Linda Tripp, the government employee who secretly recorded conversations with Monica Lewinsky in the late 1990s about Lewinsky's affair with President Clinton, has died at age 70.
Tripp's death Wednesday was confirmed by Joseph Murtha, her former attorney. No cause of death was given, but news reports indicated she endured a brief case of pancreatic cancer.
Tripp started working at the White House in the Republican administration of George H.W. Bush and stayed for the early part of the Clinton administration.
Tripp and Lewinsky met while both were working at the Pentagon. A friendship ensued, and Lewinsky — 24 years younger than Tripp — began confiding in her co-worker about her sexual relationship with the president. At one point, Tripp shared the news with a conservative book agent, Lucianne Goldberg, who suggested she start taping her phone chats with Lewinsky.
But recording someone without the person's permission is illegal, and when word of the tapes' existence got out, Tripp turned them over to special prosecutor Ken Starr, who was investigating Clinton. In return, Tripp received immunity from prosecution.
The tapes became the focus of Starr's inquiry. They contradicted Clinton's and Lewinsky's assertions that there was no affair. Clinton forcefully asserted at a White House meeting with reporters, "I did not have sexual relations with that woman, Monica Lewinsky." But on the tapes, Lewinsky talked about the affair, even as she argued to Tripp that what she and Clinton had been doing did not constitute actual sex.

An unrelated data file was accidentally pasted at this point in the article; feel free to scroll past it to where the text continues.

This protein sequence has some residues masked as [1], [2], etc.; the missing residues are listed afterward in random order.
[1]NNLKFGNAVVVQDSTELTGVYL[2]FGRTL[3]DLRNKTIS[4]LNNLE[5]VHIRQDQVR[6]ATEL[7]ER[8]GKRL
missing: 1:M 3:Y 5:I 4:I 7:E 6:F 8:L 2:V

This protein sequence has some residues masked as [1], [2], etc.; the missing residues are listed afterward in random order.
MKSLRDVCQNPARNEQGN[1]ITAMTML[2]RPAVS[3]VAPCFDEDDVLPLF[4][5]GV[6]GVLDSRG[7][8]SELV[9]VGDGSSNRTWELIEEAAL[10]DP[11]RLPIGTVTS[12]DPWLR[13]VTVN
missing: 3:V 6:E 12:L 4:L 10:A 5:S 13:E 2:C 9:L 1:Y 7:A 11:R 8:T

Tripp can be heard in the recordings playing the role of confidant and more, giving Lewinsky advice about how to treat the president and what to tell him and even urging Lewinsky to save as possible evidence a blue dress that she said was stained with Clinton's DNA.
Upon word of Tripp's ill health, Lewinsky offered good wishes to a former friend who later said she betrayed the younger woman to protect her and would have done it all over again.
In a postmortem to the entire impeachment investigation, the Pentagon acknowledged at one point leaking Tripp's security file to try to smear her, and she later got a financial settlement related to being a whistleblower.
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